Through the marvels of modern technology the whole world is watching the cave rescue in Thailand.
I am as caught up in the story as many others, and I got to pondering why the story is so captivating for millions.
Of course there are the obvious reasons. Every parent is on tenterhooks as we would be if our own ten year old boy was missing for weeks and stranded in a cave. We’re captivated by the heroes who are going down into the cave to rescue the boys–one of whom already sacrificed himself and lost his life in the effort. We’re caught up in the tension, adventure and risk of the story and the emotion of a team of ordinary kids caught up in a terrible drama.
But there is also more going on here. Always interested in stories, myths and drama, I’m also fascinated by the ways universal symbols activate in our human imagination. I’m intrigued by the way these symbols and archetypes spark our imagination and open our lives to the deepest areas of our collective unconscious and therefore provide an entry to the spiritual realm.
I use the term “spiritual realm” to indicate all that is locked within our shared experience–where we connect with our dreams, with our stories, with our myths and with the monsters and angels the gods and also God himself.
The story of the boys being rescued from the cave is therefore also the story of humanity’s rescue. The symbolism is vivid: we as God’s children are stranded in the darkness of this lower world. We’re stranded in the darkness of evil and the floodwaters of chaos are rising. Then Christ dives into this world and appears to save us and lead us out of darkness into his everlasting light.
Or it works on another level. Think of all the myths of a hero going into the underworld to rescue his beloved. Think of Orpheus descending into the underworld to redeem Eurydice. The myth of Eurydice has a number of strong universal cultural parallels, from the Japanese myth of Izanagi and Izanami, the Mayan myth of Itzamna and Ixchel, the Indian myth of Savitri and Satyavan, to the Akkadian/Sumerian myth of Inanna‘s descent to the underworld.
The descent into the underworld to save those who are stranded there also echoes in Tolkien’s great myth as Aragorn goes into the realm of the dead, and of course within the Christian story Christ’s descent into hell–the harrowing of hell.
One also remembers Plato’s myth of the cave, in which those who are chained in the cave are the unenlightened ones, and to emerge into the upper world is to be enlightened and see things as they really are.
In my opinion it is this that really captivates the whole world in this story. Through the reality of the event the symbols embedded in the story activate our imaginations and we connect with the deeper truths even if we are unaware of it consciously. In fact, the connection being unconscious is even more powerful than if we are thinking about it consciously and discussing it and analyzing it intellectually.You might ask, “So what? Even if you’re right, who cares?”
I think it is important because in our modern, technological, scientific age we are starved of symbolism, starved of meaning, starved of a sacramental imagination. We are increasingly blind to the poetic activity of the imagination, and if that is so, then we are also increasingly starved of the means of connecting with all the “dearest, freshness deep down things.”
When we understand that the human imagination is mulling over these matters at a deep level and discuss them we all become more open to the workings of the poetic imagination and therefore more open to the sacramental imagination.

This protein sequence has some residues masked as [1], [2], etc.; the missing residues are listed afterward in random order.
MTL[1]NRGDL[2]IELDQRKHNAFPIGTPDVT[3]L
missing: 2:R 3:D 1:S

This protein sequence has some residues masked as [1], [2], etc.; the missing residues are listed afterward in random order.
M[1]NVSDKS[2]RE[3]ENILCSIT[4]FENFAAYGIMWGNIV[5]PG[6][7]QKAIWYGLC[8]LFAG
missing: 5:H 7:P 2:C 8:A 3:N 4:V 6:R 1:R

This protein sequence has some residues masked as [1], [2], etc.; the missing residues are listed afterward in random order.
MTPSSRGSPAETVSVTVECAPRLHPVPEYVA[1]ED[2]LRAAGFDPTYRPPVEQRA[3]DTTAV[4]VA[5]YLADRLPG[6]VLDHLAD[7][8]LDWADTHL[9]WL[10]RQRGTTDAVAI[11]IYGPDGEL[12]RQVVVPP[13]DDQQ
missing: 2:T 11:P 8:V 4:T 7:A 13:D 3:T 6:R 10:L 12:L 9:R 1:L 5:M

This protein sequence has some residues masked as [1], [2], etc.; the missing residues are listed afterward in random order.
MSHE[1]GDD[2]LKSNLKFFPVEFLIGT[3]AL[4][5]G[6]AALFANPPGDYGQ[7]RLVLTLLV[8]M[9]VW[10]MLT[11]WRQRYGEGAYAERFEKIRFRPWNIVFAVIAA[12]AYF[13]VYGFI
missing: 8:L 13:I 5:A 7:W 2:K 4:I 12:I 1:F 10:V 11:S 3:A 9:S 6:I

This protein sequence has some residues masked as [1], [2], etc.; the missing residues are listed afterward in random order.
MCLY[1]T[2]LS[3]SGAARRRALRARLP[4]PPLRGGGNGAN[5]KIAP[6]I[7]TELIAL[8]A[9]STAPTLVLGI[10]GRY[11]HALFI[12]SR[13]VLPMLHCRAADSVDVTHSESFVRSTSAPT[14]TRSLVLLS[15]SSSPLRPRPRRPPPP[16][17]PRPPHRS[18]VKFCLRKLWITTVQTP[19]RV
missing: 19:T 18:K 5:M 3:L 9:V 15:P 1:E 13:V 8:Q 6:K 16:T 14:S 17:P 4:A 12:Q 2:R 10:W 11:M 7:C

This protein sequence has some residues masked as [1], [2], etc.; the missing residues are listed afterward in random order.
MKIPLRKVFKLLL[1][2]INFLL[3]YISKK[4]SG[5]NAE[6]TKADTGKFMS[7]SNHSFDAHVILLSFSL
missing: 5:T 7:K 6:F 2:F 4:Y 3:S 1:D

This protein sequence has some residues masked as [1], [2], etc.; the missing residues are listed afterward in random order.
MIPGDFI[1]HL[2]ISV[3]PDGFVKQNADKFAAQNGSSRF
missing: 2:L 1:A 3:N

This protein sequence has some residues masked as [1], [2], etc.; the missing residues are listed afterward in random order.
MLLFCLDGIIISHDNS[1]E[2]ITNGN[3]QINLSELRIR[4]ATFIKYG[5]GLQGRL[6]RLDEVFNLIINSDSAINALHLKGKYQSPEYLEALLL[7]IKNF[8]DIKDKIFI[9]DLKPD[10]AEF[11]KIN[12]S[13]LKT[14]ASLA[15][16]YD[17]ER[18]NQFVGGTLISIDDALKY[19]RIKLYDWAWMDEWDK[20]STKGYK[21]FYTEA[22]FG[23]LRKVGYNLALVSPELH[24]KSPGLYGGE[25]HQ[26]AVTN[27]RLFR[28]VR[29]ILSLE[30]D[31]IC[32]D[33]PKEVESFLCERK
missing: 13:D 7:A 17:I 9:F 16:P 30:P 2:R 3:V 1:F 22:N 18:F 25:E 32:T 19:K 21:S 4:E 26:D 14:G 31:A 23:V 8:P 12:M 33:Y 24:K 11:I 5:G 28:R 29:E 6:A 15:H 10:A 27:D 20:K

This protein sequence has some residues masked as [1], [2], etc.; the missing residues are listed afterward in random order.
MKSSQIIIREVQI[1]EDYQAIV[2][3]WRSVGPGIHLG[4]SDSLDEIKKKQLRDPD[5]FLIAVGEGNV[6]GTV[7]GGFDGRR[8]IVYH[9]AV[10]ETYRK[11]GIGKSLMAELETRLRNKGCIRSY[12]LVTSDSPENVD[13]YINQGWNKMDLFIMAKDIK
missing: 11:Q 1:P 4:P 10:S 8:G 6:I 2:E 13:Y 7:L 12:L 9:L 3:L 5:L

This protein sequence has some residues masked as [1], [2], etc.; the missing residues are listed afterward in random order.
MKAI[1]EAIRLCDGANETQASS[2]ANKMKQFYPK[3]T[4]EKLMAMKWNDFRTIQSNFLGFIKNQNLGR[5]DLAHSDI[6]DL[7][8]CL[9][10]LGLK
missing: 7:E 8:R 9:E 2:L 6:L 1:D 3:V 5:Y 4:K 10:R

What do I mean by “sacramental imagination”. It is the Catholic teaching that God’s grace comes through the physical realm specifically in and through the seven sacraments, but also through lesser religious gifts called “sacramentals”–things like sacred icons, statues, stained glass, candles, holy water, music, bells and actions like crossing oneself and genuflecting. If that is true, then we also understand a wider sacramental imagination to include a way of seeing the world–in which “the world is charged with the grandeur of God.”
One who lives with an active sacramental imagination sees the handicraft of God in all things. They see the mystery and the meaning moving just beneath the surface. They see the spirit and the sacrament radiating behind and through the visible realm. The see symbols everywhere and pointers to the realm of light within their ordinary world.
Those who have not specific religion faith, if they develop the sacramental imagination and see the world in this way, then when they are introduced to the Christian story the connecting themes and symbols will be recognized with warmth. This is therefore why a liturgical expression of Christianity is important–because it is through liturgy, art, literature and music that these themes and symbols live and reverberate…but that is another subject for another day.
When we live in this way, I believe we are operating not in a primitive way, but in an exalted way of being human. Our world thinks our wonderful technological achievements have helped reach a zenith of our capabilities, and they are wonderful indeed, but this higher kind of consciousness–that I call the sacramental imagination is what helps us to see meaning in the world and in our lives rather than the meaninglessness with which we are left as a result of atheistic materialism.
That we are caught up in the emotion and tension of the story of the boys in the cave indicates to me that we are also caught up in the larger themes and deeper symbols–themes and symbols that connect us not only with the boys in Thailand, but with all of our brothers and sisters in the human race and therefore with all that is eternal, beautiful, good and true.
Image: Creative Commons